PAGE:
While in Tehran, he became fascinated with the relationship between religious/spiritual icons and everyday activities. In a Gym in Tehran is one of his more active works in terms of movement. This gym, as Riboud notes, is “decorated with mirrors, photographs of the athletes, the Shah, and the Prophet Ali.” Riboud captures this moment in time through the glass of one of those mirrors giving it a voyeuristic feel with the multitude of shirtless, robust gym goers. However, going into WWII and thereafter, it was not uncommon in Europe to unite the strength of a nation with the physical strength of its citizens, a famous example being Leni Riefenstahl’s Olympia for the Berlin Olympics. Though a different culture and location entirely, Riboud centers in on the global trend of nationalism and the power of the state yet not in a propagandistic style. Ali and the Shah have no presence save for Riboud’s own words about the scene. It removes the individuals from any sort of overt religious affiliation thereby uniting them with that sense of banality Riboud aims to express. Upon deeper examination one can discover differences but they remain trivial.


Also on display, in a similar vein, is a photograph that shows locals witnessing a procession for the new King of Nepal. The geometry is rigid due to the lines of identical windows and balconies, articulated by portraits of former kings. However, the grouping of so many individuals gazing out of the windows gives the composition an audible quality by having their movement highly concentrated. He was hired to officially photograph this event, yet the exhibit correctly addresses the artistic nature of this photograph. When it comes to depicting matters regarding state, he moves away from the wider atmospheric compositions towards condensed groupings of as many individuals as possible, serving as a symbolic cross-section of the everyday. Regardless his work maintains its emphasis that environments do not necessarily define the people. From that perspective he may have been ahead of his time in approaching non-Westerners.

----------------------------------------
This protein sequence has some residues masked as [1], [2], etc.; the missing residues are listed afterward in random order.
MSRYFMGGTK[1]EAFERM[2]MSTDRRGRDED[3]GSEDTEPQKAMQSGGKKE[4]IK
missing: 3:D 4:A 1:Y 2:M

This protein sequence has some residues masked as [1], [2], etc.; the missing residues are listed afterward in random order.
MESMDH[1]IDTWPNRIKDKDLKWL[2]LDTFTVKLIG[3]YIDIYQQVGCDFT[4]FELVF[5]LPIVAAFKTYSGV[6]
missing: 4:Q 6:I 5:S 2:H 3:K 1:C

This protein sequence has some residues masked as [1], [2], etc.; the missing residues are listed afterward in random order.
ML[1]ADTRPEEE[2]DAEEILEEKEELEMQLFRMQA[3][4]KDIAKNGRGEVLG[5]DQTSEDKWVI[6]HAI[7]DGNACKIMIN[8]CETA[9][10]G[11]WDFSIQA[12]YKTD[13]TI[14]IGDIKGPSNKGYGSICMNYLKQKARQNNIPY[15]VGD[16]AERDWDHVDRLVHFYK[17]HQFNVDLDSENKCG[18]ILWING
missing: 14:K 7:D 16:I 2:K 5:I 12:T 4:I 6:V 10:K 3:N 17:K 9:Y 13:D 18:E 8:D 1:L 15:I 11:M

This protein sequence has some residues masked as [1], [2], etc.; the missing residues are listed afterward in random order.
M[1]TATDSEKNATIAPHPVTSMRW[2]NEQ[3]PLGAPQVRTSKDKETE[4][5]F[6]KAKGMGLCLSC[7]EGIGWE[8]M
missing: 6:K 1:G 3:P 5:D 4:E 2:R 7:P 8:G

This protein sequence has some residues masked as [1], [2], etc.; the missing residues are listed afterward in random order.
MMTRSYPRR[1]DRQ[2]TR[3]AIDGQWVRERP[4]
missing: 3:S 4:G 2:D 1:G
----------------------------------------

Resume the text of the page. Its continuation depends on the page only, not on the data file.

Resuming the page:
Riboud did produce some photographs, however, that referenced specific cultural constructions. While in India he produced a work showing a sculpture of Kali, the Goddess of Death and Destruction. What’s compelling, aside from her dramatic facial expression and body, is the inclusion of a sleeping boy and dog directly next to it, and how both mirror the God Shiva laying at Kali’s feet. It is another instance of Riboud articulating the relationship between the everyday and the spiritual but in a uniquely Indian manner. It’s also a bit tongue in cheek (and funnily, Kali’s tongue juts out) as she is an important yet dark force -- yet the boy sleeps peacefully beside her. There is subtlety at the root of this photograph. It redefines accepted notions of Eastern cultures from such long-held Western perceptions.


Marc Riboud’s experience in Asia removed the cultures from those confines without eliminating the local landscape, whether he meant to or not. By insisting on the everyday, on the people, his photographs don’t juxtapose the East with the West but meld them through shared experiences while incorporating environment as a secondary signifier. Modern art is understood as an escape from the past, a revolution of sorts that change the way individuals perceive the world around them. While at first glance Marc Riboud’s photographs appear commonplace, that’s exactly where their modern spirit resides.



Author Bio:

Sabeena Khosla is a contributing writer at Highbrow Magazine.

not popular
Bottom Slider: 
Out Slider